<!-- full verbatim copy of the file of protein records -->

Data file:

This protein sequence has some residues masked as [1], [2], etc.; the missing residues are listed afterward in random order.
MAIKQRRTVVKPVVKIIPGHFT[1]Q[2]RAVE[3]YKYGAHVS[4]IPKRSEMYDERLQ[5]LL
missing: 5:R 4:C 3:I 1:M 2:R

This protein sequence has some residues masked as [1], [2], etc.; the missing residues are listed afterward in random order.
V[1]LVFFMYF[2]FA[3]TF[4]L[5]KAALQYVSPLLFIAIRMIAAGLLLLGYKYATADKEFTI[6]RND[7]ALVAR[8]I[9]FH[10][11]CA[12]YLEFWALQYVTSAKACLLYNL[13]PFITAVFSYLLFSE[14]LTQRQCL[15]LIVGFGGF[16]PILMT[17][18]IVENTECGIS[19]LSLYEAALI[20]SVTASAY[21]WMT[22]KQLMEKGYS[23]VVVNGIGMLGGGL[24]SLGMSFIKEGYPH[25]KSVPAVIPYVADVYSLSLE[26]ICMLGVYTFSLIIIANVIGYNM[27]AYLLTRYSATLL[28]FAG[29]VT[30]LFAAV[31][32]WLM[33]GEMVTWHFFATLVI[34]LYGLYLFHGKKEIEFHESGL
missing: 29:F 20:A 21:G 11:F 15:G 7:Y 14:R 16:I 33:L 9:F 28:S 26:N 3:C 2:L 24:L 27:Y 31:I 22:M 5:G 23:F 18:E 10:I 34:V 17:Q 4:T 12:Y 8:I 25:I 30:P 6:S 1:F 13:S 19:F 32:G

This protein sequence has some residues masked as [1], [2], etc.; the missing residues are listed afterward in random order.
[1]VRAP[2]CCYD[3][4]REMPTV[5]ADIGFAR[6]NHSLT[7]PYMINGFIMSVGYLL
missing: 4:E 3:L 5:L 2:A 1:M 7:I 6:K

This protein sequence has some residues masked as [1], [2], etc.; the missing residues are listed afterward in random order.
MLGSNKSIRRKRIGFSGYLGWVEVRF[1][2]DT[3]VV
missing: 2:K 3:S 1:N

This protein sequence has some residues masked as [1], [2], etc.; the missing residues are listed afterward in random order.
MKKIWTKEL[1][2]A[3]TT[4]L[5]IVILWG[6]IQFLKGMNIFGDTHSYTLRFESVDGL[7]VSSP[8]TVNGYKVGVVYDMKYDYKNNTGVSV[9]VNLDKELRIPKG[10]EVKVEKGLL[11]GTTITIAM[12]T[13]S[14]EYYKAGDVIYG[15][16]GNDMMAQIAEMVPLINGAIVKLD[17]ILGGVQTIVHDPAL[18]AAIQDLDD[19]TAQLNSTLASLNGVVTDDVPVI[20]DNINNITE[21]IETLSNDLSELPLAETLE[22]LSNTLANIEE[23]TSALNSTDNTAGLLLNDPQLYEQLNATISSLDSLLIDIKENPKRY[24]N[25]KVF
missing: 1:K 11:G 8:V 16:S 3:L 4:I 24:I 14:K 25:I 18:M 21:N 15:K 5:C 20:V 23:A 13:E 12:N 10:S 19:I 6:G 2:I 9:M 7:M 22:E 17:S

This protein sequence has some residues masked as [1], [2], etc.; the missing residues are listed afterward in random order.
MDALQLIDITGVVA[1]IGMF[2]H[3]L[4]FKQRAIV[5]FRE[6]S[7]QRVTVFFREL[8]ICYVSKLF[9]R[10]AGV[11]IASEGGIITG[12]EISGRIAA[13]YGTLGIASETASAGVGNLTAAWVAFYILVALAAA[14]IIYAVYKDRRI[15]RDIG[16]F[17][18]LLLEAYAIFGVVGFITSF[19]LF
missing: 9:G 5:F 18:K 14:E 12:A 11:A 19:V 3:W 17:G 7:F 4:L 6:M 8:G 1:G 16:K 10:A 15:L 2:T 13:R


This protein sequence has some residues masked as [1], [2], etc.; the missing residues are listed afterward in random order.
MAIKQRRTVVKPVVKIIPGHFT[1]Q[2]RAVE[3]YKYGAHVS[4]IPKRSEMYDERLQ[5]LL
missing: 5:R 4:C 3:I 1:M 2:R

This protein sequence has some residues masked as [1], [2], etc.; the missing residues are listed afterward in random order.
V[1]LVFFMYF[2]FA[3]TF[4]L[5]KAALQYVSPLLFIAIRMIAAGLLLLGYKYATADKEFTI[6]RND[7]ALVAR[8]I[9]FH[10][11]CA[12]YLEFWALQYVTSAKACLLYNL[13]PFITAVFSYLLFSE[14]LTQRQCL[15]LIVGFGGF[16]PILMT[17][18]IVENTECGIS[19]LSLYEAALI[20]SVTASAY[21]WMT[22]KQLMEKGYS[23]VVVNGIGMLGGGL[24]SLGMSFIKEGYPH[25]KSVPAVIPYVADVYSLSLE[26]ICMLGVYTFSLIIIANVIGYNM[27]AYLLTRYSATLL[28]FAG[29]VT[30]LFAAV[31][32]WLM[33]GEMVTWHFFATLVI[34]LYGLYLFHGKKEIEFHESGL
missing: 29:F 20:A 21:G 11:F 15:G 7:Y 14:R 16:I 33:L 9:F 28:S 26:N 3:C 2:L 24:L 27:Y 31:I 22:M 5:G 23:F 18:E 10:I 34:V 17:Q 4:T 12:Y 8:I 25:I 30:P 6:S 1:F 13:S 19:F 32:G

This protein sequence has some residues masked as [1], [2], etc.; the missing residues are listed afterward in random order.
[1]VRAP[2]CCYD[3][4]REMPTV[5]ADIGFAR[6]NHSLT[7]PYMINGFIMSVGYLL
missing: 4:E 3:L 5:L 2:A 1:M 7:I 6:K

This protein sequence has some residues masked as [1], [2], etc.; the missing residues are listed afterward in random order.
MLGSNKSIRRKRIGFSGYLGWVEVRF[1][2]DT[3]VV
missing: 2:K 3:S 1:N

This protein sequence has some residues masked as [1], [2], etc.; the missing residues are listed afterward in random order.
MKKIWTKEL[1][2]A[3]TT[4]L[5]IVILWG[6]IQFLKGMNIFGDTHSYTLRFESVDGL[7]VSSP[8]TVNGYKVGVVYDMKYDYKNNTGVSV[9]VNLDKELRIPKG[10]EVKVEKGLL[11]GTTITIAM[12]T[13]S[14]EYYKAGDVIYG[15][16]GNDMMAQIAEMVPLINGAIVKLD[17]ILGGVQTIVHDPAL[18]AAIQDLDD[19]TAQLNSTLASLNGVVTDDVPVI[20]DNINNITE[21]IETLSNDLSELPLAETLE[22]LSNTLANIEE[23]TSALNSTDNTAGLLLNDPQLYEQLNATISSLDSLLIDIKENPKRY[24]N[25]KVF
missing: 1:K 11:G 8:V 16:S 3:L 4:I 24:I 14:K 25:I 18:M 21:N 15:K 5:C 20:V 23:A 13:E 12:N 10:S 19:I 6:G 2:I 9:M 7:M 22:E 17:S

This protein sequence has some residues masked as [1], [2], etc.; the missing residues are listed afterward in random order.
MDALQLIDITGVVA[1]IGMF[2]H[3]L[4]FKQRAIV[5]FRE[6]S[7]QRVTVFFREL[8]ICYVSKLF[9]R[10]AGV[11]IASEGGIITG[12]EISGRIAA[13]YGTLGIASETASAGVGNLTAAWVAFYILVALAAA[14]IIYAVYKDRRI[15]RDIG[16]F[17][18]LLLEAYAIFGVVGFITSF[19]LF
missing: 9:G 5:F 18:K 14:E 12:A 11:A 19:V 3:W 17:G 7:F 4:L 6:M 8:G 1:G 16:K 10:A 15:L 2:T 13:R